Less than half of Americans say they get a good night’s sleep every night. Combine excessive sleepiness with an automobile, a long drive and one of the heaviest travel seasons of the year, and our risk for a fall-asleep crash increases significantly. In fact, 28 percent of American drivers have admitted to falling asleep at the wheel and more than half said they have driven while drowsy.
“People think they can judge the precise time they are too tired and don’t realize that ‘drowsy driving’ is a serious danger,” says David Cloud, CEO of the National Sleep Foundation. “They don’t know that it’s possible to fall into a three to four second microsleep without realizing it. Traveling at 65 miles per hour, that’s enough time to travel the length of a football field basically unconscious.”
Even if you manage to stay awake, sleepiness causes slower reaction times, vision impairment, lapses in judgment and delays in processing information, which are all critical elements for safe driving practices. “Getting enough sleep can literally save your life,” adds Cloud.
Warning Signs: If you start to do the following, it’s time to get off the road. Find a safe place to pull over:
National Sleep Foundations Countermeasures to Prevent Fall Asleep Crashes:
- Have problems focusing, blink frequently and/or have heavy eyelids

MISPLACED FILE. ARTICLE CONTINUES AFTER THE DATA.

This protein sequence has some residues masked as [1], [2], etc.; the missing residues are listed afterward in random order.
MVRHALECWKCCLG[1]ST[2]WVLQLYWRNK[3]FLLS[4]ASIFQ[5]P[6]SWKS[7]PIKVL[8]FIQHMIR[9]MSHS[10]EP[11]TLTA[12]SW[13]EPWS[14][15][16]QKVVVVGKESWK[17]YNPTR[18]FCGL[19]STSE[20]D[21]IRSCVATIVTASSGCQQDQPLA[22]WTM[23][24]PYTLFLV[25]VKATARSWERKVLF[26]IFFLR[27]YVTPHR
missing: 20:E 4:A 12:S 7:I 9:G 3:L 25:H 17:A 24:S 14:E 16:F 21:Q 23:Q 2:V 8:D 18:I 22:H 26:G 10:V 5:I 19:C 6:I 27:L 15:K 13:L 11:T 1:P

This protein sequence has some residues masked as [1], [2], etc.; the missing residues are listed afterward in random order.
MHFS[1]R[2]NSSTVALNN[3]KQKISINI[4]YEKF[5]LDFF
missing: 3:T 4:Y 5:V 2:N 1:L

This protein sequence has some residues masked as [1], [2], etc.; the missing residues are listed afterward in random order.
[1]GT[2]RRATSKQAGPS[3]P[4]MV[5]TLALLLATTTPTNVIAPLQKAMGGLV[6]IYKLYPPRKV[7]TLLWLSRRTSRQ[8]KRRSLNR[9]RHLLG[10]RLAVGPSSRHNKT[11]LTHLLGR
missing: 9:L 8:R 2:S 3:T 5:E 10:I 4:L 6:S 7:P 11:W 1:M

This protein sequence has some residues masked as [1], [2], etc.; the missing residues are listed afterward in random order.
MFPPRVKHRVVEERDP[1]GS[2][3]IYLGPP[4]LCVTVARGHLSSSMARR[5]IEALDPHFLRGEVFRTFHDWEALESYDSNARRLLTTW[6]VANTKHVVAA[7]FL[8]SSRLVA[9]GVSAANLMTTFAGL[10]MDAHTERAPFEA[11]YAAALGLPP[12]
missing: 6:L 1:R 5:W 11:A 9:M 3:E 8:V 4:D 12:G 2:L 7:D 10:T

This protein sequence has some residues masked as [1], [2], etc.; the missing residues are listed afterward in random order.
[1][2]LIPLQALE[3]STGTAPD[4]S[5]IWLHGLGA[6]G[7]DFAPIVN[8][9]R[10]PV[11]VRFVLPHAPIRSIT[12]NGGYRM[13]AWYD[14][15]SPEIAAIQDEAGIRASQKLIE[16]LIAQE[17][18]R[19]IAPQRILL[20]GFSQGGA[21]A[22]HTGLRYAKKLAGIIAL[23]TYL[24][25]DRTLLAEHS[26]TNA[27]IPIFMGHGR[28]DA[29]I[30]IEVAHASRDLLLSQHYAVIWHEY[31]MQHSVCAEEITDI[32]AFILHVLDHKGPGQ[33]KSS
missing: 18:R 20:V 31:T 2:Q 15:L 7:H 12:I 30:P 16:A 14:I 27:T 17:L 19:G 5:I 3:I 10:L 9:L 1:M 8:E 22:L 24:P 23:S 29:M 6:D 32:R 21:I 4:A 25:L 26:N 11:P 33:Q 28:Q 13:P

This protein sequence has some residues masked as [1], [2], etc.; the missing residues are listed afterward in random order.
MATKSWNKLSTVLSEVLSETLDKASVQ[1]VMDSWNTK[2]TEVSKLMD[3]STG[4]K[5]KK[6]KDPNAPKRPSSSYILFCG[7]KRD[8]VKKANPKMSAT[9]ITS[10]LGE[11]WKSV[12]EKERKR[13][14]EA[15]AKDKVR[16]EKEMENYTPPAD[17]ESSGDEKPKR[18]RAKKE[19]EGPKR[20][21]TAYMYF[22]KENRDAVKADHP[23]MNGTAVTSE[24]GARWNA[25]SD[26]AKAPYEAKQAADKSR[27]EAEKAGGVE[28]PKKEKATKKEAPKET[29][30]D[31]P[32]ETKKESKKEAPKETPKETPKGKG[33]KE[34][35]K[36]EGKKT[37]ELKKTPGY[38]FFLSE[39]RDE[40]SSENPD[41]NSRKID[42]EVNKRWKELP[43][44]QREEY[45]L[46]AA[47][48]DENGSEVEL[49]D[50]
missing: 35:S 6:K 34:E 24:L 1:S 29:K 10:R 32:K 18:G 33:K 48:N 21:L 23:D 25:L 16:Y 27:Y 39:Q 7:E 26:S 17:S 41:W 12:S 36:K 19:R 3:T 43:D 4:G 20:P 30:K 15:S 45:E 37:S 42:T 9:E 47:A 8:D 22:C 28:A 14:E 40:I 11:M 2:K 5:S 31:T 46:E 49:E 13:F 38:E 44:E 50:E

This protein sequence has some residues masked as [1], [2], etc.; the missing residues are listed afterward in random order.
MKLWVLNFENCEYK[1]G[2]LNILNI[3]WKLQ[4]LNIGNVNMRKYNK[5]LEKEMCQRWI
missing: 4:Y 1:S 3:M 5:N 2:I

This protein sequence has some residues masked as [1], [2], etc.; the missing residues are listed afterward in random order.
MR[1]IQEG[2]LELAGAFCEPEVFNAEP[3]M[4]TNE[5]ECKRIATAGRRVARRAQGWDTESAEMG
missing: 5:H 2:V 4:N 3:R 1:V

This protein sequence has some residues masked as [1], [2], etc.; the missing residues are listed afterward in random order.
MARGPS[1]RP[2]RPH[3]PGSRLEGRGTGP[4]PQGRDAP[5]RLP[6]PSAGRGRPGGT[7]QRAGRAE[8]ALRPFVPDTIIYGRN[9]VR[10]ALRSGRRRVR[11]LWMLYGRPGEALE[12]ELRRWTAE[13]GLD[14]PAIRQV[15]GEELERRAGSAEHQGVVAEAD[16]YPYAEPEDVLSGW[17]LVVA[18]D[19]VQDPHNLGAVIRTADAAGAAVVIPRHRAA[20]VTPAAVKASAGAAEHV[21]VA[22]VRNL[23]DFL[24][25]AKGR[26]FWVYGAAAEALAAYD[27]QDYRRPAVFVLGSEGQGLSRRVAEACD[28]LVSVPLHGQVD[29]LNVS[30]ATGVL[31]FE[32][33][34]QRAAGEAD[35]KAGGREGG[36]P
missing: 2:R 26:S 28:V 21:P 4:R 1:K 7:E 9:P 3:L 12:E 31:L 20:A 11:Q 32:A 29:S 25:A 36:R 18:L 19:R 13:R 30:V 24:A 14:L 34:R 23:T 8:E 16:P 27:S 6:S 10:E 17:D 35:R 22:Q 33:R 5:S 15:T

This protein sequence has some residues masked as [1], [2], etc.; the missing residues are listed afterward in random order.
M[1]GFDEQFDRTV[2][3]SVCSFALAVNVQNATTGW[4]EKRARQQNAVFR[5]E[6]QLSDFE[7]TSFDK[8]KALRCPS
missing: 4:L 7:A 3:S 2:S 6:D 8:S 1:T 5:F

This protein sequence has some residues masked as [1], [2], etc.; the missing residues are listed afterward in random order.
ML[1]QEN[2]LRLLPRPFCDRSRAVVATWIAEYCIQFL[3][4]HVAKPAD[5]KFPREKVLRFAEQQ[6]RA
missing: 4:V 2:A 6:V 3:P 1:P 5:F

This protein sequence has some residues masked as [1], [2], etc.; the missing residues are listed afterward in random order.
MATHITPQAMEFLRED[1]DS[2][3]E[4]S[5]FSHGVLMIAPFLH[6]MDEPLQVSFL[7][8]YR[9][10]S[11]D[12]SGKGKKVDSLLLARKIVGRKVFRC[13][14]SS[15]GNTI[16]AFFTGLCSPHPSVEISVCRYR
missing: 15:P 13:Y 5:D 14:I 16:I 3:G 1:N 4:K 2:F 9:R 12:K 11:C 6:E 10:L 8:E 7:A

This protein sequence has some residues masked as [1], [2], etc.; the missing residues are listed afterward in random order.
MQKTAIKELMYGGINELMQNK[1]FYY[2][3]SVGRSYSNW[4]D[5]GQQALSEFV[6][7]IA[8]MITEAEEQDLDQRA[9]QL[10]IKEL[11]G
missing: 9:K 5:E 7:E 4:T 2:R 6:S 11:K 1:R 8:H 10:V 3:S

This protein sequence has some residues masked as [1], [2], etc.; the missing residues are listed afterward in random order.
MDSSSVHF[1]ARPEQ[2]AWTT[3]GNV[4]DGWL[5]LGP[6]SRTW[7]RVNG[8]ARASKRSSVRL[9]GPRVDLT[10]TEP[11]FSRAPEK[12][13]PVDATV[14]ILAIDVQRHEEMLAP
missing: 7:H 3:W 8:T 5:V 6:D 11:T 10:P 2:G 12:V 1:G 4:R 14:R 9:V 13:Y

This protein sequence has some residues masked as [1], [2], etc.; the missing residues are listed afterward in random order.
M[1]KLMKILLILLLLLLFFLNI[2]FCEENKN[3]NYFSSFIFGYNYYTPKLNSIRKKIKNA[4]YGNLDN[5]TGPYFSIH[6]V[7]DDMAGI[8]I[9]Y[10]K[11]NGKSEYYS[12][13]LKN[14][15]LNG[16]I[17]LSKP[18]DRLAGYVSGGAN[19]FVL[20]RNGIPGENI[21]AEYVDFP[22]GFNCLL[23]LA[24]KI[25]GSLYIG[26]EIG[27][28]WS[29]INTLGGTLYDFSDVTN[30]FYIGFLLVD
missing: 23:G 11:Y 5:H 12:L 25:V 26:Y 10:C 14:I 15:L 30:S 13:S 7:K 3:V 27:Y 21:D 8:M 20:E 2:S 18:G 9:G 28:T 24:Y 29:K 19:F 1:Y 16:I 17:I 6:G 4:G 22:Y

- Drift from your lane, swerve, tailgate and/or hit rumble strips
- Have trouble remembering the last few miles driven.
- Miss exits or traffic signs
- Have trouble keeping your head up
- Yawn repeatedly
- Find yourself rolling down the windows or turning up the radio
For additional injury prevention information, visit the Paoli Hospital Trauma Center website.
- Get a good night’s sleep before you hit the road. You’ll want to be alert for the drive, so be sure to get adequate sleep (seven to nine hours) the night before you go.
- Don’t be too rushed to arrive at your destination. Many drivers try to maximize their weekend or vacation time by driving at night or without stopping for breaks. It’s better to allow the time to drive alert and arrive alive.
- Use the buddy system. Just as you should not swim alone, avoid driving alone for long distances. A buddy who remains awake for the journey can take a turn behind the wheel and help identify the warning signs of fatigue.
- Take a break every 100 miles or 2 hours. Do something to refresh yourself; get a snack, switch drivers, or go for a quick walk at the rest stop.
- Take a nap—find a safe place to take a 15 to 20-minute nap if you think you might fall asleep.
- Be cautious about excessive drowsiness after waking up
- Avoid alcohol and medications that cause drowsiness as a side-effect.
- Avoid driving at times when you would normally be asleep.
- Consume safe levels caffeine. The equivalent of two cups of coffee can increase alertness for several hours. Be sure to check with your doctor to make sure caffeine is a safe option for you.